And to that end, I will on every occasion I have, drive home the point – Toll Lanes at Lake Norman are bad for our citizens, bad for our communities, and bad for business.

Would Granddaddy Russell be proud? He didn’t quit until the job was done and neither will I.

Bill Russell

February 2, 2016 Posted by | Leadership Lessons, Politics, Uncategorized | , , , , , | 3 Comments

The voice which will not be silenced

Russell thoughts 1On January 2, 1996, I was hired as President of the Lake Norman Chamber of Commerce, then known as the North Mecklenburg Chamber.  The Chamber at the time was working aggressively to bring a new High School to the area.  Our region was seeing dramatic growth, yet the schools were overcrowded and the CMS leadership in Charlotte relied on bussing North Mecklenburg children to schools in Charlotte as the answer.

While local elected officials and business leaders lobbied our School Board, the real change came about because parents and citizens said enough is enough. A successful lawsuit brought by local parents challenged the status quo and Charlotte Mecklenburg Schools were forced through the courts to stop using kids as pawns in their student assignment policies.

The North Mecklenburg Education Committee, Chamber of Commerce, FUME, and Town elected leadership worked together to bring new schools to North Meck. There are several significant individuals who played a key role from the county commissioners and school board representatives of District #1 to the parents and citizens who simply stood up to the bad policies impacting our children.

It’s funny how in twenty years some things have changed and some things have not. Once again, we see North Mecklenburg getting short changed – this time in the form of transportation improvements. Our elected leadership in Charlotte still holds the trump cards in a high stakes game which has dire consequences for the quality of life and commerce at the lake for the next 50 years.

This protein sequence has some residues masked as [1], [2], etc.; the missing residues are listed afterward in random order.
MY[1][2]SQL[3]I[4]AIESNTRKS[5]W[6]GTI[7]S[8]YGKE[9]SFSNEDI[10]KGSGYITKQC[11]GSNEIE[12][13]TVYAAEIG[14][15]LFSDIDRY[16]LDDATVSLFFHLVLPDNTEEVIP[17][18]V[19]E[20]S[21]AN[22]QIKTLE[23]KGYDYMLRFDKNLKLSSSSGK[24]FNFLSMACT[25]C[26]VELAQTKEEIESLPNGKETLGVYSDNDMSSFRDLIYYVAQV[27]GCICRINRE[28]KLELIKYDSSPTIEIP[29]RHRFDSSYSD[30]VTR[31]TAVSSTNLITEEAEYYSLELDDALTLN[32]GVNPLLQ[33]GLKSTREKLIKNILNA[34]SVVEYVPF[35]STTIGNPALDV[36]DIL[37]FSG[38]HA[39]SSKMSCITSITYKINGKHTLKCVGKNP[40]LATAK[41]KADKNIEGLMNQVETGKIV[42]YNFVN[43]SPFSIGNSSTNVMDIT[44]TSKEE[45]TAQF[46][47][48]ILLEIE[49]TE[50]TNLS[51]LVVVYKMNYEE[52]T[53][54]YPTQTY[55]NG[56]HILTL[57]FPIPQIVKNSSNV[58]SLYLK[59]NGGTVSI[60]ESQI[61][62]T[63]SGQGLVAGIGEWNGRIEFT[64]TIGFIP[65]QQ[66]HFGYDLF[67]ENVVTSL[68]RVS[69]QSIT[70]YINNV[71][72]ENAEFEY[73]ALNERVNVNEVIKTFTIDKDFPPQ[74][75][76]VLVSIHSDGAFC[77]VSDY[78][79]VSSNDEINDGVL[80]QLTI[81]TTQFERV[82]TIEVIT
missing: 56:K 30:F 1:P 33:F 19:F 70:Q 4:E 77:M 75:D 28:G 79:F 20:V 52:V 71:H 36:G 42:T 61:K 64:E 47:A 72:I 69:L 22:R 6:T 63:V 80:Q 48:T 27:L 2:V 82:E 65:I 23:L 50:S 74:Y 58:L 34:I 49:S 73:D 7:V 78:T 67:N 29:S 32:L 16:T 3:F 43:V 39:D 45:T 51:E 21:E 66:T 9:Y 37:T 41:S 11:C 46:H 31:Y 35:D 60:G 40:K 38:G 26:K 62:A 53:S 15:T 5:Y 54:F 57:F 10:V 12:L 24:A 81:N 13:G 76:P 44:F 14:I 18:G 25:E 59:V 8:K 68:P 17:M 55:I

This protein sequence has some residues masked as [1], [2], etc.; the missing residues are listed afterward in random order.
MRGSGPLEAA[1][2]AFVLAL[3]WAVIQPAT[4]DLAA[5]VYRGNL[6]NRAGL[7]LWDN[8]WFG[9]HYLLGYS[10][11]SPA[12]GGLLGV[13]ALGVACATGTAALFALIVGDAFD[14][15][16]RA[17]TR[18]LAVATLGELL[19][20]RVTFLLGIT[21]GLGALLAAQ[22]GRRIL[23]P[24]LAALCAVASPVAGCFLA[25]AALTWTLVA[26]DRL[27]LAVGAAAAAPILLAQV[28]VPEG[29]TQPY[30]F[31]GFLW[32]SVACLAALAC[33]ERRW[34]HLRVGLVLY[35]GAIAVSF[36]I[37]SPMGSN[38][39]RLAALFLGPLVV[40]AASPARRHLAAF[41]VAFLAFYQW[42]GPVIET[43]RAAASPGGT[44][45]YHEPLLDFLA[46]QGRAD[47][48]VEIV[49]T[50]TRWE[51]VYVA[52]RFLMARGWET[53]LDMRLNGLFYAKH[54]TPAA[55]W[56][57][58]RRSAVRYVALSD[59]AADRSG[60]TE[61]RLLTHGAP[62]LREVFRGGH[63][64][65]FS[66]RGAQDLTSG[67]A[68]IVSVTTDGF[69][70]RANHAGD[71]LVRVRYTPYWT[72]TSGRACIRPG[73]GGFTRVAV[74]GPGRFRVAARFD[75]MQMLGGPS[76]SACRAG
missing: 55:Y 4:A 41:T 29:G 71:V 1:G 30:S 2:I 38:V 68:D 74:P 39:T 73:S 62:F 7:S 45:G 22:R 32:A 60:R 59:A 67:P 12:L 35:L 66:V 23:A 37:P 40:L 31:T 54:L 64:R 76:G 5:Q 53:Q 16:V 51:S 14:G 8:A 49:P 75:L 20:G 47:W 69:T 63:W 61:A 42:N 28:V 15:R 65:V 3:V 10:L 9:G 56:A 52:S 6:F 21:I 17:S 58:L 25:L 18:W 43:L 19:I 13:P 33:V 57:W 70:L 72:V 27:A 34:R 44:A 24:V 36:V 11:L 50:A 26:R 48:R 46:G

Only…it is no game.  This nightmare is for real and the stakes are the legacy we leave for the generations to come.

Just as parents took the lead in an education lawsuit almost two decades ago, local citizens have banded together to stop the HOT lanes.  Widen I77 has a court date set for January 8th as they contest NCDOT’s contract with the Spanish firm Cintra.  Just over $100,000 has been raised by Widen I77 through fundraisers and local citizen contributions.I77 Traffic Jam

Running on a different path, the Charlotte Regional Transportation Planning Organization (CRTPO) will take up the issue again January 20th and could decide to ask NCDOT to cancel the contract with HOT lanes at the lake. Currently, the City of Charlotte controls 46% of the vote. There is a touch of irony that once again an individual, who does not reside in North Mecklenburg, could decide the future of a region for decades to come.

All that said, just as it was almost two decades ago when I arrived at the chamber, it will not be the influential “Power Players” that wakes the lake and with it…the state.

It will not be a Governor, Senator, State Legislator, or town board who stops the madness.  It will be the grassroots.  The mom who takes to the road everyday with her kids, the store owner trying to carve out a living, the young person just out of college, citizens, and parents – just everyday people who have been pushed way too far.

It will be one voice amplified thousands of times in a voice too loud to be silenced. A voice which will not be ignored until the will of the people prevail over the power of the few. And a voice which grows, louder, and louder, and louder each day.

But make no mistake, what started as a ripple in the waters of a lake will wash across this state, leaving change in its wake.

Bill Russell

January 4, 2016 Posted by | Chamber of Commerce, Transportation & Road Improvement, Uncategorized | , , , , , , , , | 1 Comment